The House of Representatives is set to vote on renewal of the controversial 702 section of the Foreign Intelligence Surveillance (FISA) Act. That section is what authorizes the U.S. intelligence community to collect conversations of non-U.S. citizens on foreign soil.
But the section has been the subject of much debate over the last year as the Russia investigation has come to dominate headlines, and questions about whether, and how, the conversations of American citizens, on American soil, have gotten caught up in the collection of intelligence.
There are two bills up for a vote today. One would leave the program basically unchanged. President Trump’s national security team has lobbied hard for months to get a version of a bill like this passed. They argue the authority granted in this program are vital to their terrorism and international-crime fighting efforts. This bill is heavily favored by Republican leadership, and, so it was believed, the White House.
Another bill, would curtail the government’s authority significantly. This bill is favored by grassroots and more libertarian-leaning Republicans, as well as some Democrats. They say that section 702 of FISA allows the government, albeit indirectly, to spy on Americans without a warrant, because some information on U.S. citizens is invariably collected during the foreign surveillance.
That version would have been introduced as an amendment that would have superseded and replaced the first version. The White House had indicated that it was in support of the first, version, the one favored by the IC and Republican leadership, and not the new amendment.
“This amendment would re-establish the walls between intelligence and law enforcement that our country knocked down following the attacks of 9/11 in order to increase information sharing and improve our national security,” White House press secretary Sarah Huckabee Sanders said. “The administration urges the House to reject this amendment and preserve the useful role FISA’s Section 702 authority plays in protecting American lives.”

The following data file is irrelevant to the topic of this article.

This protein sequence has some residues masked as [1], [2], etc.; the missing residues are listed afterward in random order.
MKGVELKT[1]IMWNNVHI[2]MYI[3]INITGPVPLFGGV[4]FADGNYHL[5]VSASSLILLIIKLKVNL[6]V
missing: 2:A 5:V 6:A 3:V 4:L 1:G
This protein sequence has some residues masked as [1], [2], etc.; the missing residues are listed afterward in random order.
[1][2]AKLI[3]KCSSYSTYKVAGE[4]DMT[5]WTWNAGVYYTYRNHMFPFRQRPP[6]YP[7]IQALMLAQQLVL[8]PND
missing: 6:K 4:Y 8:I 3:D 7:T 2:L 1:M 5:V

But the president tweeted this morning that FISA was the cause of the surveillance of his campaign by the previous administration. It was seen as a signal that he was withdrawing support for the first version and supporting the second version instead.
House votes on controversial FISA ACT today.” This is the act that may have been used, with the help of the discredited and phony Dossier, to so badly surveil and abuse the Trump Campaign by the previous administration and others?
That tweet was followed with another, about an hour later though, that seemed to clarify the president’s position.
With that being said, I have personally directed the fix to the unmasking process since taking office and today’s vote is about foreign surveillance of foreign bad guys on foreign land. We need it! Get smart!
It didn’t stop some Democrats though, from criticizing the president on his apparent confusion over his which version of the bill he supports.
This is irresponsible, untrue, and frankly it endangers our national security. FISA is something the President should have known about long before he turned on Fox this morning. https://t.co/LQ9shut53k
It also caused some lawmakers, to use the president’s original tweet as an argument for the new, more restrictive version of the bill. Democratic Congressman, Ted Lieu, a frequent Trump critic wrote: “While I don’t agree with the specifics of what @realDonaldTrump said, I agree with the overall point: the FISA ACT & warrantless spying on Americans have gotten out of control. Republicans & Dems should vote NO on [House Intelligence Chairman Devin Nunes’] harmful FISA Reauthorization bill.”